Kellogg School professor leading the way
in derivatives research
By Deborah Leigh Wood
Derivatives Markets, written by Kellogg School Finance
McDonald, has been adopted by business schools
worldwide, and for good reason: It's the only text out there
that provides finance students with an economic perspective
In addition to being used at the Kellogg School, Derivatives
Markets (Addison Wesley, 2002) is required reading
in courses at the University of Chicago Graduate School
of Business, the Harvard Business School, the Wharton School
at the University of Pennsylvania, the London Business
School, Princeton University, the University of Illinois
at Urbana-Champaign, Boston College, Boston University
and universities in Australia, Canada, New Zealand and
McDonald, the Erwin P. Nemmers Distinguished Professor
of Finance at the Kellogg School, decided to write the book
after becoming dissatisfied with existing texts on derivatives
--- financial instruments whose value is based on other securities
such as options, futures and swaps.
Specifically aimed at the MBA student, Derivatives Markets "has
more examples and more illustrations of use," McDonald says. "It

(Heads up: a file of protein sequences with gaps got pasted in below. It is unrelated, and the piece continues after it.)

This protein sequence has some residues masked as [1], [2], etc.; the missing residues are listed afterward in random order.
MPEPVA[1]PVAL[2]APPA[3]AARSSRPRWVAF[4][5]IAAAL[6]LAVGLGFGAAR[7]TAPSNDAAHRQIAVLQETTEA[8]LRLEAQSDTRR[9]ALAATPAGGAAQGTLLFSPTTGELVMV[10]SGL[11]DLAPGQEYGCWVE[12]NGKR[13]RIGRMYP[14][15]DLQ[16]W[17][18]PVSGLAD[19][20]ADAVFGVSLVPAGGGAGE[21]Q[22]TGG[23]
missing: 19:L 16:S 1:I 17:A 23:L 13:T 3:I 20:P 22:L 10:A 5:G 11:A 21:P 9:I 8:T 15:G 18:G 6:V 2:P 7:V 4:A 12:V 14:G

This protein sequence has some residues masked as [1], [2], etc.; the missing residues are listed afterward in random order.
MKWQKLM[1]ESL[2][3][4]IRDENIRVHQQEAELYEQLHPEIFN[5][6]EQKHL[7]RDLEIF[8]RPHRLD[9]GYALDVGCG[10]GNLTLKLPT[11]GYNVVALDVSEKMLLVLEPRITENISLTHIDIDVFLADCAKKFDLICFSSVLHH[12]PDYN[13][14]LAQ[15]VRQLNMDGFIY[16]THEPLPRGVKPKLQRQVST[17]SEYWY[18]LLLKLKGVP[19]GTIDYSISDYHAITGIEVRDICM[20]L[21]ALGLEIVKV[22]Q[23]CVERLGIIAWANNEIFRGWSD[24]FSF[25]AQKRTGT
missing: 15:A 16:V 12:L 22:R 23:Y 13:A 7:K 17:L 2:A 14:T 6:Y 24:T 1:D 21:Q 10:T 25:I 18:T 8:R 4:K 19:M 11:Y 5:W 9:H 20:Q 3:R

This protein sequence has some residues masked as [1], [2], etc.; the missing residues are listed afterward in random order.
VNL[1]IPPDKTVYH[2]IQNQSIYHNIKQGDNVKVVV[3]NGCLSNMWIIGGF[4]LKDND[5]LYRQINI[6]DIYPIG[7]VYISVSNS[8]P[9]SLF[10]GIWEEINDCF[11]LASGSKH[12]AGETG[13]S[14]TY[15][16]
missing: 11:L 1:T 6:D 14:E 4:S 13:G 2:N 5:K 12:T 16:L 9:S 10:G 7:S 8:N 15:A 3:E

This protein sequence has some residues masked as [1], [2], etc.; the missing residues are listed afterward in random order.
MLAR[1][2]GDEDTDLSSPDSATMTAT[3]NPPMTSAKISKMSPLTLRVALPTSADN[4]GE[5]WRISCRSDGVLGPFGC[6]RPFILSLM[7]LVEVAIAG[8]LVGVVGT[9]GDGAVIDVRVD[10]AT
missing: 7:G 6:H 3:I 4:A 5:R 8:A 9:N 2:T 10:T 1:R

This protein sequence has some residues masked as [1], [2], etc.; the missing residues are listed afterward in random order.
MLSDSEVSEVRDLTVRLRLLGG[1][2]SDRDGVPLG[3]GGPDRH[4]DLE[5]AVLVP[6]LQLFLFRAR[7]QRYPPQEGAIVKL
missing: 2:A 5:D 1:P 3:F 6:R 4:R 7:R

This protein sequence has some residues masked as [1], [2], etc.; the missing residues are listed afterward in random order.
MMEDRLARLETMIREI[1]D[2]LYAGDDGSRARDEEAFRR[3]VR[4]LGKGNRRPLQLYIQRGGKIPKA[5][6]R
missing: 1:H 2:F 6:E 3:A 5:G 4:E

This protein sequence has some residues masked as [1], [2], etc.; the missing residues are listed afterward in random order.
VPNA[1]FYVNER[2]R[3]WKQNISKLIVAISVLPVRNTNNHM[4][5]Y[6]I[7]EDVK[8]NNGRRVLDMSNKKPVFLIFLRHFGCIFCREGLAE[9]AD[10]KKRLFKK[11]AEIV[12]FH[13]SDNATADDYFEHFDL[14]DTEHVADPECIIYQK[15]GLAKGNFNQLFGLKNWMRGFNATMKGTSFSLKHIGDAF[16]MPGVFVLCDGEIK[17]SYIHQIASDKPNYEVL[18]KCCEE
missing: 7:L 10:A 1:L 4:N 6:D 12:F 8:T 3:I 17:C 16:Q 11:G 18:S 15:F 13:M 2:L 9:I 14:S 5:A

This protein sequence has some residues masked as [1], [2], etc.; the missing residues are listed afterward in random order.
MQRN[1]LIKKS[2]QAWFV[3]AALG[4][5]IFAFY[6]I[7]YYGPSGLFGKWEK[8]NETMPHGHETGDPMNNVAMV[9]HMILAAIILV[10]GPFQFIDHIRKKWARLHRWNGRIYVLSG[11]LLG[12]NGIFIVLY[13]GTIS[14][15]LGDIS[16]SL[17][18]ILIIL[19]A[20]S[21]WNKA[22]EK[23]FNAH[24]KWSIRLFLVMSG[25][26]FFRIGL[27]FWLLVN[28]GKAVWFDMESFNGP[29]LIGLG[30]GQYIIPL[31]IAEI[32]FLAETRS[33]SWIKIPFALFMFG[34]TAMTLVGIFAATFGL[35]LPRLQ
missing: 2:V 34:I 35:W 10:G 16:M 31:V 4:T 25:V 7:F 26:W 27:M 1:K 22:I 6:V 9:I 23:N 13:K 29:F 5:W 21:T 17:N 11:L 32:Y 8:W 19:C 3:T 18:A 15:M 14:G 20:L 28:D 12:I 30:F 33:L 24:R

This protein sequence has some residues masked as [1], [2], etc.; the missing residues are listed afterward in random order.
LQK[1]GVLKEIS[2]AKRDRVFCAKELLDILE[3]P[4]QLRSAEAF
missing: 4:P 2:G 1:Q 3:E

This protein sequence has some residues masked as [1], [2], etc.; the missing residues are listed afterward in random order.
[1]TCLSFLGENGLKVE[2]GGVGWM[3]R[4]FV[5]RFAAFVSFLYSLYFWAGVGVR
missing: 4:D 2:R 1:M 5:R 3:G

explains what's behind the math." Derivatives courses are
an essential aspect of modern finance, he says, particularly
for students interested in areas where derivatives are important,
such as investment banking, commercial banking, management
consulting and investment consulting.
A. Korajczyk, Kellogg School senior associate dean for
curriculum and teaching, calls McDonald "a pioneer in
developing option pricing theory" in situations different
from those applicable to exchange-traded options. This area
of research has come to be known as "Real Options Theory."
"The problems that Bob's research addresses require a greater
grounding in economic analysis than do standard problems," says
grounding in economics carries over to Derivative
Markets in that the book does a wonderful job of teaching
the reader the economic intuition of derivatives markets
in addition to the mathematics of derivative pricing," Korajczyk
says. "This allows the reader to answer the 'why' questions
in addition to the 'how' questions."
says he's "gratified at all the positive feedback" he
has received from peers at other business schools who also
noticed the "gap" in derivatives texts. He attributes this
gap in part to the relative newness of the derivatives market.
In Chicago, options trading began in 1973 with the introduction
of the Chicago Board of Options. Prior to that, options transactions
were handled over the phone by stockbrokers.
academic institutions started offering courses on the
derivatives market in the 1980s, so textbooks are "still
evolving," McDonald says, and so is the derivatives market
itself. In addition to stock, interest rate, commodity and
exchange rate risk, it is now also possible to trade risks
related to weather and unemployment statistics.
says he finds the field of derivatives fascinating and
fun because it "blends economic theory and practice and
offers an analytical framework with widespread applicability